Iridescence at the Nanoscale


Raymond Yu
ryu5@u.rochester.edu
University of Rochester
The Institute of Optics

Iridescence is a common phenomenon that utilizes the fundamentals of wave optics. As light interacts with periodic structures, it diffracts. Depending on the wavelength of light, the angle at which the light is diffracted will change. Therefore, a surface that has periodic sub-wavelength structures or thin films will produce a rainbow or multicolor like reflection that changes with the viewing angle. Examples of artificial iridescence are depicted below with a reflective diffraction grating and thin film interference.

(a)Reflective diffraction grating (Citation)

(b)Thin Film Interference (Citation)

Common objects that has this iridescence property are shells, scales, insect wings, gemstones, and CDs. In the following, we will be examining iridescence of an abalone shell, bug wing/scale, peacock feather, and a piece of a CD. To investigate this property, a scanning electron microscope can reveal topological details at the nanoscale.

In an electron microscope, an electron beam strikes the surface of a sample to generate signals for generating an image. The electrons penetrate through the substrate and forms a tear drop shape that results from the interaction between the accelerating electrons and the atoms of the material. From this interaction volume, we have electrons that are ejected off due to elastic or inelastic collision. At the very surface, we have auger electrons, then secondary electrons, and back scattered electrons. Lastly, we also have X-ray emission from the deepest region of the interaction volume. The deeper the electrons originate from, the stronger the electron energy must be to penetrate through the material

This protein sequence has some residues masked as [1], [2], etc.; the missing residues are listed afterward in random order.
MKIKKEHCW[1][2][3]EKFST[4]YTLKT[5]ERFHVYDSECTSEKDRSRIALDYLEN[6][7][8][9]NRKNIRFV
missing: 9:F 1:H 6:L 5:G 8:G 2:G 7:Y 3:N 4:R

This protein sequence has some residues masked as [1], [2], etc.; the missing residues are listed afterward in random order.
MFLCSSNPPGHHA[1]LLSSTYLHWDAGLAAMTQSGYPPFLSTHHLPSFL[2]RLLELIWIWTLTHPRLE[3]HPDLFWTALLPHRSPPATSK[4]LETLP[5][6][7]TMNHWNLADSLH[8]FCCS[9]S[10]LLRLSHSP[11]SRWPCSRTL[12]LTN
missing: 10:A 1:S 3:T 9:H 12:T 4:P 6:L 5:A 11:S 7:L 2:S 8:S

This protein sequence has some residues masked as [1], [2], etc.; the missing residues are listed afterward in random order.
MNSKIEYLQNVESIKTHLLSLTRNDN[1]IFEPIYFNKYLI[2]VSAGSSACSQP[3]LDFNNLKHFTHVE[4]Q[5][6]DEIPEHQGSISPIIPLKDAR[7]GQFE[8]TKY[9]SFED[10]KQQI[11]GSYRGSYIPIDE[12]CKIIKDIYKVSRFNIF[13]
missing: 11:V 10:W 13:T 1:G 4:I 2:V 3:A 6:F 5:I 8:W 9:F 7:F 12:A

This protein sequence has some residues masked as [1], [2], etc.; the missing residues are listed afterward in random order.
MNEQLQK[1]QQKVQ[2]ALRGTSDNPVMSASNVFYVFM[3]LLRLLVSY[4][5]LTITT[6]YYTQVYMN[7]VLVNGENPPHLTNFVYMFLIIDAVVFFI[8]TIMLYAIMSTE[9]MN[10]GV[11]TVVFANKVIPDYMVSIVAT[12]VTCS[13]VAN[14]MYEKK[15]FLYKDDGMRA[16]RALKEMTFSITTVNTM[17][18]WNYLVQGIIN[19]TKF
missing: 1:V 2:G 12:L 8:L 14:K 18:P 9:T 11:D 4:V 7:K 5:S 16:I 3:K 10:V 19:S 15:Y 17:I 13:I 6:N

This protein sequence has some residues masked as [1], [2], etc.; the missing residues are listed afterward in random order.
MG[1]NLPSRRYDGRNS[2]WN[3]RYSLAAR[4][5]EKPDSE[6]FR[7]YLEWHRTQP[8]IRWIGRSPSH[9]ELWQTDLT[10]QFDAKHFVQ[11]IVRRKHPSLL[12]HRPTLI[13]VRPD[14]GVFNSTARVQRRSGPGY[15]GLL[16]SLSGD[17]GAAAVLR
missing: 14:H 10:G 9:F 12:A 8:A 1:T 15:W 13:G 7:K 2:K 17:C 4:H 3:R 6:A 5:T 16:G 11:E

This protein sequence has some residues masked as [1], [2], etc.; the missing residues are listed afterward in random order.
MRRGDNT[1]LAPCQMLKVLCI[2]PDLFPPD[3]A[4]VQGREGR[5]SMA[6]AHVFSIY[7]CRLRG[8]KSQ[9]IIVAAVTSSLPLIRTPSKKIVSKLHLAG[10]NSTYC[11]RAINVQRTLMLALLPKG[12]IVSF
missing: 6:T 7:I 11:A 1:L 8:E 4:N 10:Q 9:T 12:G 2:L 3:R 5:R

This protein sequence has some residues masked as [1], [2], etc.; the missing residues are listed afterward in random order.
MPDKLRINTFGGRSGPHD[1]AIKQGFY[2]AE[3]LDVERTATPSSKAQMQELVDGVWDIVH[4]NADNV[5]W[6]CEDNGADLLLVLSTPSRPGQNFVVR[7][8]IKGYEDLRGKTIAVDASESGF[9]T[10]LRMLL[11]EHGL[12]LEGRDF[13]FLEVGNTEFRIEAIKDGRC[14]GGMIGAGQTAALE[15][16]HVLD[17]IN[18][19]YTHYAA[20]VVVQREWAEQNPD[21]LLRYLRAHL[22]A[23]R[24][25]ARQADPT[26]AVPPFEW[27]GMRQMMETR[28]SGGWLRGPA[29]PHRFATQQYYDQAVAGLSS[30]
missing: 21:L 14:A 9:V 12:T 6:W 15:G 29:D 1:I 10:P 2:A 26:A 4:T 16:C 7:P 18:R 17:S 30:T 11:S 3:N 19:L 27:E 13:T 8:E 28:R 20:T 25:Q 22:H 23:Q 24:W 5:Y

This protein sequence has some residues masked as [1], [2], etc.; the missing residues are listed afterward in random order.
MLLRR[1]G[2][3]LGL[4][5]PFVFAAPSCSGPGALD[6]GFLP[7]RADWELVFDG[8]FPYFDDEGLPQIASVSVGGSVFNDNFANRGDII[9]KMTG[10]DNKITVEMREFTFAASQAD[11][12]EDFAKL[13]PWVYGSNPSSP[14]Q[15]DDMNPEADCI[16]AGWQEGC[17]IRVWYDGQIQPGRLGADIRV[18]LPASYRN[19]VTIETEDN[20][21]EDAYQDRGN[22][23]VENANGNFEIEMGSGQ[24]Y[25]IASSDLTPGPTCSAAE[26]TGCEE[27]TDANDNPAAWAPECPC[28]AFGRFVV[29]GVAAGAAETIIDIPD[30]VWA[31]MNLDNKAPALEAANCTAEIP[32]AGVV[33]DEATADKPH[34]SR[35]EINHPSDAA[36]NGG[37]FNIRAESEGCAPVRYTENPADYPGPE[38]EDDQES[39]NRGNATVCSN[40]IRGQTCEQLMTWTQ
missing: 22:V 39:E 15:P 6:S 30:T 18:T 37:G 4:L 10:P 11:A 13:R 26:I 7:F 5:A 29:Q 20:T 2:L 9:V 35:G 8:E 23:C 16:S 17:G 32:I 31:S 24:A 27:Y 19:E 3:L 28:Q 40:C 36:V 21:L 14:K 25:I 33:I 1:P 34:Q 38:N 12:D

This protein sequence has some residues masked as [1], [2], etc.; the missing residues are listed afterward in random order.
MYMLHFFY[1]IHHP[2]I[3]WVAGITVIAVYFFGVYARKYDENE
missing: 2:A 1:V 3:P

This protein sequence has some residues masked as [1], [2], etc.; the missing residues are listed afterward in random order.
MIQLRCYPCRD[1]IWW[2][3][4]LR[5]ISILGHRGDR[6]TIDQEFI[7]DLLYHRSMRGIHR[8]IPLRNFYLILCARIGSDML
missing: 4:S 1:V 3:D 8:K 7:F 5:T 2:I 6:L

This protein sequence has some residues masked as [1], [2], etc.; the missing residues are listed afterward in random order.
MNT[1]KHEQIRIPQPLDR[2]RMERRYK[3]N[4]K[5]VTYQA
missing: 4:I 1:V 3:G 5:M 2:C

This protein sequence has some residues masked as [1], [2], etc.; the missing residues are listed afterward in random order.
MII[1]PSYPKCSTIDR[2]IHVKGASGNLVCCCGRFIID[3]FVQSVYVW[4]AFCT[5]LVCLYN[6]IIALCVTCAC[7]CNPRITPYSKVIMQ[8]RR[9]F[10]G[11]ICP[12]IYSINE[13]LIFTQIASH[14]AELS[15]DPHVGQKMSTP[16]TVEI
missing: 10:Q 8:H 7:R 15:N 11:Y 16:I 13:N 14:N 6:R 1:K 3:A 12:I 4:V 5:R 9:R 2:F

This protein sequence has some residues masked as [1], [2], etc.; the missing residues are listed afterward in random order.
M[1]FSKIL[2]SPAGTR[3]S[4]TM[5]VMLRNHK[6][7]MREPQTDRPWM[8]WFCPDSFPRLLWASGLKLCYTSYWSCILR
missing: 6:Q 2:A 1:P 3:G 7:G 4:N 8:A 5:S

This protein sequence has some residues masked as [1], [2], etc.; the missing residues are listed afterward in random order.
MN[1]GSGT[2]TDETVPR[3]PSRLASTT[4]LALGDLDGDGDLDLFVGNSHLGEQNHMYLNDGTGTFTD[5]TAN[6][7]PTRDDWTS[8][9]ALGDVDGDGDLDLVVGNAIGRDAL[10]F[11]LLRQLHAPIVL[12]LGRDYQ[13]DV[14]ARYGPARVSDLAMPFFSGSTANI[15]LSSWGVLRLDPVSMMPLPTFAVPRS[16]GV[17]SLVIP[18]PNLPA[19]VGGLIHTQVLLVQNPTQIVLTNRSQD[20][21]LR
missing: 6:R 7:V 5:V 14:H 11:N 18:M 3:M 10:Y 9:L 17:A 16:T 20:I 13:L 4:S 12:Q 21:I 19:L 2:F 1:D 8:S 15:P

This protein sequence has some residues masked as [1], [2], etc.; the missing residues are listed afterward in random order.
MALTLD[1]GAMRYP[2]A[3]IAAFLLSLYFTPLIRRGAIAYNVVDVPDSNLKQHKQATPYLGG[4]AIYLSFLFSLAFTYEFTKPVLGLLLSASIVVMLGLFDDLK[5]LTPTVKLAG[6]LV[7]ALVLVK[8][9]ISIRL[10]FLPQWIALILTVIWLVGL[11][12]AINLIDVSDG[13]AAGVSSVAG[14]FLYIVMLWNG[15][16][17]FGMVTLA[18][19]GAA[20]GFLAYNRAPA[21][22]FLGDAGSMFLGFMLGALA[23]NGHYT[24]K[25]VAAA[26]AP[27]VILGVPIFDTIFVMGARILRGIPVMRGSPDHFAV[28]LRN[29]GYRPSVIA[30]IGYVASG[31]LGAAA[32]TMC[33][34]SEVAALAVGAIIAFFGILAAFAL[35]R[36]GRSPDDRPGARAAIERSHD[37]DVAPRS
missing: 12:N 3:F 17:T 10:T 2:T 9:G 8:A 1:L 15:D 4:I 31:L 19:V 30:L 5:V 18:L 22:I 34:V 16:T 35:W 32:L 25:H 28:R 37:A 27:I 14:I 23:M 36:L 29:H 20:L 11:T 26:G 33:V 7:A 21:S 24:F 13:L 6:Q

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Light Microscopy

Light microscopy is the most common microscopy technique that yields color and depth information of our sample. After preparing small pieces of our sample, we imaged them under the microsope at 10x and 20x. Due to surface uneveness, we imaged our sample at low magnification to keep a long depht of focus.

(a) Image of abalone shell taken at 10X.

(b) Image of an unknown bug wing taken at 10X .

(c) Image of the green section of a peacock feather taken at 10X.

(d) Image of CD bits taken at 20X.

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Sample Preparation

For the SEM microscope to create stunning and informative sample images at high resolution, the samples must be adequately prepared for the hostile vacuum environment and electrical potential of the target chamber. Samples need to be properly coated to ensure that the charge from the electron beam is grounded away, preventing deleterious artifacts from forming. Fortunately, our samples are dry and does not require drying methods such as critical point drying or HDMS drying.

(a) Image of a Denton Vacuum gold sputter coater used for sample preparation
(b) Samples (left to right, top to bottom) of abalone shell surface, CD, abalone shell cross-section, peacock feather, and bug wings were mounted onto a stub and coated with gold

The samples that we are investigating was coated using the gold sputter coater shown in figure (a). The sample stub was placed in the bell jar and the system started. The system was then repeatedly pumped down to approximately 100 mTorr with a rotary pump, backfilled with argon gas, and pumped down again. After six repetitions the system was pumped down to ~75 mTorr. At this level, 15 mA of current was run through the cathode for 90 seconds and a gold layer of ~100 Å was deposited. It was noted that during the sputtercoating the pressure in the chamber rose slightly due to the presence of the gold ions. Finally, our coated sample is shown in figure (b), with 2 samples of the abalone shell and a sample for the CD, peacock feather, and bug wing. The gold can be visibly seen from the reflection off the aluminum stub.

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Secondary Electron Imaging

Secondary electron imaging is one of the most common SEM techniques. Using a Everhart-Thornley detector or an InLens detector, we can collect secondary electron signals at each point of the scan and record surface topology signals to form our image. The following are secondary electron images of our abalone shell, bug wing/scale, peacock feather, and CD sample.

(a) SE micrograph of an abalone shell surface recorded at 1 keV and 1.55 K X with an InLens detector